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Common Name: Tar Weed | Scientific Name: Grindelia Robusta

Family Name: Compositae


Notes from the Eclectic Physicians

Notes from the Eclectic Physicians

1883: Scudder(alterative)
(The leaves of Grindelia Robusta – U.S. )

Preparation – Tincture of Grindelia.

Dose – From the fraction of a drop to five drops.

Therapeutic Action -Grindelia is a stimulant to the cultritive processes, both in its general and local action. We have prescribed it with marked advantage in atonic ulcers and sore legs, in scrofulous ulceration, and in some cases after sub-acute inflammation with cacoplastic deposit. In these cases the local application will be of the strength of 3ij. to water Oj.: internally, one or two drops every three or four hours.

It has proven a fairly good remedy, in humid asthma, and in the asthma of corpulent and lymphatic people. In some cases it gives prompt relief, and occasionally effects a cure.

1898: Felter and Lloyd: GRINDELIA (U.S.P.) – GRINDELIA
Action, Medical Uses, and Dosage – The grindelias leave in the mouth a bitter, acrid sensation, which persists for some time and is accompanied or followed by an increased flow of saliva. On account of their irritant effects upon the kidneys, they act as diuretics. The brain and cord are first stimulated by them, followed by motor impairment of the lower extremities and a desire to sleep. The number of respirations are reduced by them.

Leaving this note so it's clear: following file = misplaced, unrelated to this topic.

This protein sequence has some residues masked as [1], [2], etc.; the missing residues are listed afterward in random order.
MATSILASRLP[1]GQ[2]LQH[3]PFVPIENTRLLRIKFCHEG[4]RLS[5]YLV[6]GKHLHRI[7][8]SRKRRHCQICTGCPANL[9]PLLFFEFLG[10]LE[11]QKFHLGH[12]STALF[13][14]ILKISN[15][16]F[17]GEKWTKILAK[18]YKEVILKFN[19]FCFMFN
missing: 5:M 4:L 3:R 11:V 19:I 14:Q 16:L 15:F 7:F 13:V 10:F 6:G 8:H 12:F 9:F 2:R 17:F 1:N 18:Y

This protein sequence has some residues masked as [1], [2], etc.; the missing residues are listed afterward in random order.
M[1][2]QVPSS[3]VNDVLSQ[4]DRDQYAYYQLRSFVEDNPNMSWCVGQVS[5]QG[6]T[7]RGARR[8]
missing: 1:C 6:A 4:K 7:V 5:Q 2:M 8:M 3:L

Grindelia robusta has been found especially efficient in asthma, giving prompt relief, and effecting cures in cases previously rebellious to medication. Occasionally, however, as is, indeed, the case with all the therapeutical agents, it has failed, but the circumstances attending these failures have not yet been determined. Further investigations regarding its action in this disease, and the cause of its occasional failure are required. It has likewise been found efficient in bronchial affections, in pertussis, and in some renal maladies. Prof. Scudder was partial to this remedy as a local application in chronic diseases of the skin with feeble circulation, particularly old chronic and indolent ulcers. Specific grindelia robusta (3i to 3ii to water Oj), was employed with marked benefit. The fluid extract and specific grindelia robusta are the preparations generally employed, the former in doses of from 10 to 60 minims, and the latter in doses of 5 to 40 minims, repeated 3 or 4 times a day, as may be required. Children require doses of from 5 to 15 or 20 minims (fluid extract), and 1 to 10 minims (specific grindelia robusta).